Entrepreneurs with a migration background
Studies show that Martinez’s entrepreneurial drive is widespread among immigrants.
according to a Paper 2022 For example, the study published in American Economic Review: Insights found that immigrants are 80% more likely per capita to start their own business than US-born citizens.
“The results suggest that immigrants act as ‘job-creators’ rather than ‘job-takers,’ and that non-US-born founders play a predominant role in high-growth US entrepreneurship,” the authors said wrote.
“There is a lot of evidence that immigrants tend to have high levels of entrepreneurial activity and high levels of autonomy,” agreed Rogelio Sáenz, professor of demography at UTSA.
Sáenz, who was recently called to the professions Scientific Advisory Committee on Censusesconducts research on immigration, Latino sociology and demographic trends.
He said the research found that immigrants contribute more to the US economy than they take from it – one of many common misconceptions held by some Americans about immigrants and immigration.
“For example, immigrants are much more likely to pay taxes,” Saenz said, adding that most undocumented immigrants aren’t even eligible for food stamps and other welfare benefits. “They contribute a lot more to the economy than they take out.”
Immigrants like Martinez and the people they employ will play a crucial role in the country’s current and future labor shortages, he said: “These are the workers that are so badly needed in the coming decades.”
thank, give back
Martinez wants her employees to be successful. When the COVID pandemic first broke out in 2020, she offered them an online financial literacy course to help them manage their finances and learn how to save. She encourages them to take free classes at the library to improve their English skills, helps them with their immigration processes, and helps them understand and file their taxes.
Martinez also doesn’t limit her support to financial and legal matters.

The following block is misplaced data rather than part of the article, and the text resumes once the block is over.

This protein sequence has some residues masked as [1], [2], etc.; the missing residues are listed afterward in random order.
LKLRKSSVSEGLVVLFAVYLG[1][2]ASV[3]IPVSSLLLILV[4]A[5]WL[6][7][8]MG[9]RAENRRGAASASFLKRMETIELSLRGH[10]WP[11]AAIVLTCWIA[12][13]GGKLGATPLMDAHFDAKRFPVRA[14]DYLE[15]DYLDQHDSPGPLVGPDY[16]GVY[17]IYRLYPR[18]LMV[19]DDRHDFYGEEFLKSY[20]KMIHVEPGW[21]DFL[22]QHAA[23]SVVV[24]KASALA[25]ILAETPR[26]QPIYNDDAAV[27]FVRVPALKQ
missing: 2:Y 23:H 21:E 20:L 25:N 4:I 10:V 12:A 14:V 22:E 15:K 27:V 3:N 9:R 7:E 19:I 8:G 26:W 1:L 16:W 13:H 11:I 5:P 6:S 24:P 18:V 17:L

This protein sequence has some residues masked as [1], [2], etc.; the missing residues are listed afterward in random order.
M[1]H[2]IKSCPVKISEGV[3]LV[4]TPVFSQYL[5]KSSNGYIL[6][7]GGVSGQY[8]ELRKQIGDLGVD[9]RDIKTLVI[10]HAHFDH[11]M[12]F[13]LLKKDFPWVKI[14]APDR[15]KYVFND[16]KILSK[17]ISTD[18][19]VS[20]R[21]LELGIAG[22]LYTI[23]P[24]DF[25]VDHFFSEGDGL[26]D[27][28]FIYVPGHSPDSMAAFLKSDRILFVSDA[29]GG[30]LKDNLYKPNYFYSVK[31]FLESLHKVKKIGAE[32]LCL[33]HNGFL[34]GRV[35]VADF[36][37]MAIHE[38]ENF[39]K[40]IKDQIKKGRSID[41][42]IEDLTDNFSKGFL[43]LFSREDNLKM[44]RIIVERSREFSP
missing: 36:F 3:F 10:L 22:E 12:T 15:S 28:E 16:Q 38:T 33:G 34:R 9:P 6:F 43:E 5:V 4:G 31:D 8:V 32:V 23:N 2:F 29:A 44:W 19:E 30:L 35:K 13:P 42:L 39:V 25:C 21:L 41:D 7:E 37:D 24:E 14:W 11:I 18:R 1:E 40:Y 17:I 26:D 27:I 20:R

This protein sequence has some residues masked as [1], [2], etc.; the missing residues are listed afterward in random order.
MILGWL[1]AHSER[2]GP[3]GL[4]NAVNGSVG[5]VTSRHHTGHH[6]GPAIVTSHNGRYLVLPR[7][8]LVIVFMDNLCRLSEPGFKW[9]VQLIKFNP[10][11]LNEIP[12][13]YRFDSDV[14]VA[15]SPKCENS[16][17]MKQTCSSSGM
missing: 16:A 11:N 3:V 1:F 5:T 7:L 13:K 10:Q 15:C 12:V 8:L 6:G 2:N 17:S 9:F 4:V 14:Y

As a domestic violence survivor herself, when Martinez learned that one of her employees was experiencing domestic violence, she put her in touch with a local family violence center to help her move out of her situation. She connected another associate to resources for her drug addiction.
In addition, she continuously develops her business.
With her technical background, she has tested natural chemicals and essential oils as part of her cleaning process, creating products with a unique smell.
Her clients like to say their homes “smell like Yuli” — Martinez’s nickname — after she’s cleaned their houses, she said. She doesn’t plan to sell these products, instead using them as a differentiator to keep the cleaning side of her business unique.
But she has specialized in specialized cleaning tools – another by-product of her technical background. Working in homes in the San Antonio area, she thought of ways to make cleaning easier and ended up developing tools for hard-to-reach areas, including pipes, drains, and air ducts. This work has now become a separate company, Chabod Home.
As she eventually completes her master’s degree while navigating life as a new mom, Martinez also aspires to have her tools made in Colombia — another avenue she hopes to push forward.
Martinez said she is grateful for the opportunities she has taken here in the United States and hopes Americans will see her story and understand the value that immigrants like her and her employees bring to this country.
“I came with the belief that I was doing the right thing,” she said. “I love this country. This country gave me what my country couldn’t give me. I owe everything to this country: I owe my family, my baby, my business.”